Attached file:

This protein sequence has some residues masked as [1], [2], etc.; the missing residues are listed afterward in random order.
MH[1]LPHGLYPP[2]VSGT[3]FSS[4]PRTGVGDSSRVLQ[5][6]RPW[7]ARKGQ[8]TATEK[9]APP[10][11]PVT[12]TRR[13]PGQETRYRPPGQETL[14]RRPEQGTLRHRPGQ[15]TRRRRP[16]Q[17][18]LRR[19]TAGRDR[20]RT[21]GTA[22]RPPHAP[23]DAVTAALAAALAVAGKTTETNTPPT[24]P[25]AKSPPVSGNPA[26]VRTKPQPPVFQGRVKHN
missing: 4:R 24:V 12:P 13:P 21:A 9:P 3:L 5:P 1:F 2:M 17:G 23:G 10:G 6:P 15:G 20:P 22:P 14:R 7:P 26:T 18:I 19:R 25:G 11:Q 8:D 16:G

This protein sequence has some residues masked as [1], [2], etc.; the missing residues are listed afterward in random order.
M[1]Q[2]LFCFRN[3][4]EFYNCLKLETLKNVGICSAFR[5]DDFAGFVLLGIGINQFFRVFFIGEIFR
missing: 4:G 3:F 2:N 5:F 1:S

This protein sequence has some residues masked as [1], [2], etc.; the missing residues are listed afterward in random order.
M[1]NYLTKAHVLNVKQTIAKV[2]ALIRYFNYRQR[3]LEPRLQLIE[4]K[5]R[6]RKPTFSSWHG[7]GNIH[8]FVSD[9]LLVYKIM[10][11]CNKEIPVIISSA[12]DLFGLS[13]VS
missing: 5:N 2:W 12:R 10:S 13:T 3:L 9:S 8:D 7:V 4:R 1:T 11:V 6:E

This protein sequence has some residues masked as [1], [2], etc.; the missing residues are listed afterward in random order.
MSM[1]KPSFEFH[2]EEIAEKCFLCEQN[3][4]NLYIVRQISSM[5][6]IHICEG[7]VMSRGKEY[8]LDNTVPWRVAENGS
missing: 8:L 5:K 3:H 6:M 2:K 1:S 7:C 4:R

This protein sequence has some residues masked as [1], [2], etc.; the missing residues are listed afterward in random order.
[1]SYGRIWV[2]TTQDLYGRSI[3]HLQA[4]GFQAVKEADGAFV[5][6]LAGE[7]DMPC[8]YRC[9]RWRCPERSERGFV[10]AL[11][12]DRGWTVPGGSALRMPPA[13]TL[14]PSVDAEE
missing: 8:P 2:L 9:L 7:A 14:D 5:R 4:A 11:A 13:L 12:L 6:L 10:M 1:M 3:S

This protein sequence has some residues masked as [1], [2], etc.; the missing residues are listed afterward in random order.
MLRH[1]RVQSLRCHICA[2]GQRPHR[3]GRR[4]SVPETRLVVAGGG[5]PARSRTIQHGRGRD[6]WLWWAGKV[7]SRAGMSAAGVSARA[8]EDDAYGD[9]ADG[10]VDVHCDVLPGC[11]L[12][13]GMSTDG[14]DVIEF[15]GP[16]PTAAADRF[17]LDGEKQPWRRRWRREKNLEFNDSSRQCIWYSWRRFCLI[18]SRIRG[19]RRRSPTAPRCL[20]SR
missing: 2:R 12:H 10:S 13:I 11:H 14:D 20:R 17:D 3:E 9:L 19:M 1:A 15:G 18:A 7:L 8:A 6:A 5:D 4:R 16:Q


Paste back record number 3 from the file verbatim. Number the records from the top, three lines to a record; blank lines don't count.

This protein sequence has some residues masked as [1], [2], etc.; the missing residues are listed afterward in random order.
M[1]NYLTKAHVLNVKQTIAKV[2]ALIRYFNYRQR[3]LEPRLQLIE[4]K[5]R[6]RKPTFSSWHG[7]GNIH[8]FVSD[9]LLVYKIM[10][11]CNKEIPVIISSA[12]DLFGLS[13]VS
missing: 5:N 2:W 12:R 10:S 13:T 3:L 9:S 8:D 7:V 4:R 1:T 11:V 6:E